Technology is not just about gadgets that you can buy and the software that you can use on these gadgets, at home and in the office. A lot of attention is paid to digital technology that can solve problems that might otherwise not be addressed. Startups play a crucial role in that space, and the UK plays a leading role in ensuring that digital technology gets the promotion it needs. Tech Nation is a national network for ambitious tech entrepreneurs who offer growth programs, visas for exceptional talent from abroad; digital entrepreneurship skills, a visa regime for exceptional talent and more. During London Tech Week 2019, News18 and Mike Jackson, the Entrepreneur Success Director of Tech Nation, discussed the UK startup ecosystem and how India connects there.
In fact, the UK leads the rest of the world in FinTech – the investment in fast-growing Fintech companies hit as high as £ 4.5 billion between 2015 and 2018. The story of Tech Nation began in Shoreditch in 2011, launched by the then Prime Minister David Cameron. Last November, Prime Minister Theresa May and Chancellor Philip Hammond announced the launch of Tech Nation, consolidating the impact of Tech City UK and Tech North. "Tech Nation is part of the rich ecosystem of technical support, talent and creativity that London and the British leader in the Finnish world make in finch and other broader technologies. It is this ecosystem on which the living British bridging link between India and Great Britain has been built and supported, "says Amo Kalar, deputy director of Trade and Innovation, British High Commission.
Here are the edited excerpts from the conversation with Mike Jackson.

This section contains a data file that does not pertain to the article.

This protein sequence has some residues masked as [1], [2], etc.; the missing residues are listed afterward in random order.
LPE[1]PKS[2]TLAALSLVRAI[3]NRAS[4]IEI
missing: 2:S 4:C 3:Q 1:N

What exactly is the role that Tech Nation plays?
Tech Nation is a government-supported agency that helps scale up digital technology companies. So it is rather defined and that we are not general tech. So if you don't do biotech, you do medicine. If you build robots and hardware, we are not. We are digital technology, so if you build software, if you do an SAS product, make a FinTech product, an AI product, a medical device, if it has a device, it needs a software or an app that are we.
How is Tech Nation funded?
So we are around 80 percent funded by the British government and 20% perfectly funded privately. And that enables us to be semi-independent. And it is very good because it means that if the government comes to us and says that we would like you to do an AI program, which they did a few months ago, we can go, okay, we should instead of what you want us to do. So we have more independence.
What is the biggest challenge, especially in the UK?
Tech Nation originated from something from the past that you may have heard about. It was all about money. And it was all about London. But what about Manchester? What about Leeds? What about Cardiff?
What kind of program & # 39; s do you have for startups?